As more enlightened observers than I have noted, in the organization of human affairs, disaster threatens from two sides, order and chaos. Forms of government that favour the exercise of power through structured consent serve to avoid both these threats. Democracy is one such form of government and the British parliamentary system, over several centuries, has evolved many clever ways of achieving structured consent. We who live under Westminster parliamentary systems are heirs to what is arguably the most brilliant form of democratic government ever devised by man. It is brilliant, for example, in the way it deals with executive power. In Canada, executive power is held by the Governor General. This power is largely symbolic but he/she does have ultimate executive authority nonetheless. While it is true that the Prime Minister does exercise some executive functions, it is as also true and most significant that the Prime Minister is “first among equals.” Equal, that is, Mouammar Kadhafi and the Harper Brand the organization of human affairs, disaster threatens from two sides, order and chaos. Editorial Humanist Perspectives, Issue176, Spring 2010-11 3 to other cabinet ministers and to all other members of parliament, our legislators, all of whom are hired by the people of Canada and paid by us to see to the country’s administration. It’s worth repeating: they are in parliament to serve the people who elected them, who pay them and whom they represent. When the Canadian government is working properly, it is a system that is as complex as the Canadian population is diverse and that operates on negotiated compromises, hopefully for the greater good.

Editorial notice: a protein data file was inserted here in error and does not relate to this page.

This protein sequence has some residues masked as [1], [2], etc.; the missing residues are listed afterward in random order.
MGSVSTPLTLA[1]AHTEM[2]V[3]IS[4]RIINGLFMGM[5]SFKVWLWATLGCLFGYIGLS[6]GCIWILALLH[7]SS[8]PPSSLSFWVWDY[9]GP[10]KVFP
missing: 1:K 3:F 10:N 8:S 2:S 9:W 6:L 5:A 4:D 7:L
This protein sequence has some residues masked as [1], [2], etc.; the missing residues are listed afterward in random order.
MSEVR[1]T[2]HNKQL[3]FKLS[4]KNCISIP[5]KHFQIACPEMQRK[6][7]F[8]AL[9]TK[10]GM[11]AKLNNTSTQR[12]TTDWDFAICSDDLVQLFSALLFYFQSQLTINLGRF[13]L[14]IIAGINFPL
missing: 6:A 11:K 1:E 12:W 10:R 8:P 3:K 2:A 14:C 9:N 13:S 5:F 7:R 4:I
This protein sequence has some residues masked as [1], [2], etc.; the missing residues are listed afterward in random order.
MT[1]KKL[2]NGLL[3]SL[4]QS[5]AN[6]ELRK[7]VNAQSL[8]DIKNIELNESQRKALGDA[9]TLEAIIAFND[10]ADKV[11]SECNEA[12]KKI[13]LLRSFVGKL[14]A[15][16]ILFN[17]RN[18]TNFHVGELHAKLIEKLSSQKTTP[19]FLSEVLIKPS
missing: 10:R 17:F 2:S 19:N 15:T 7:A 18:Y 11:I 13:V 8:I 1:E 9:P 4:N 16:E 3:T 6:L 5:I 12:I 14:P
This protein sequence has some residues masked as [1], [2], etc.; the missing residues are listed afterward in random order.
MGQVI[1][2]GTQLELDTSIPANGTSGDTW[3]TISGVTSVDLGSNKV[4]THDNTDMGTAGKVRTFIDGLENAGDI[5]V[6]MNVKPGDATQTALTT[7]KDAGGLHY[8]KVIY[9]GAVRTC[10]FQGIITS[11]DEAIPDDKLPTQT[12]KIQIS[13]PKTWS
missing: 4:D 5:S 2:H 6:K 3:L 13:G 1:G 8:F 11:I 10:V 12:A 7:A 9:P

Now, what happens when an autocrat ends up in the position of Prime Minister, an autocrat who wants to impose his order on the deliberately ungainly complexity of Westminster style parliamentary democracy? In a word, disaster ensues: Parliament twice prorogued when things were not going his way; (the otherwise capable and admirable, Michaelle Jean, has a lot to answer for here. She could have and should have refused to prorogue in the first instance and favoured the establishment of a coalition that represented the majority of electors); the partisan manipulation of parliamentary committees; the obsessively tight control of spin and the attempted control of the media; the ignoring of resolutions passed by majority votes in Parliament, resolutions representing the will of the majority of Canadians; the undermining and manipulating of oversight commissions and watchdog agencies. The list of this Prime Minister’s malfeasances goes on and on. Impelled by an obsessive need to exercise control in order to drive forward a right wing agenda, he has used means so extreme, illegitimate and insulting they should shock all Canadians who care at all about Canada and about our democracy. For a very thorough and fully documented account, see Murray Dobbin’s Stephen Harper’s Assault on Democracy available at: You may also want to consider the document Silencing Dissent: The Conservative Record on the CCPA site: record.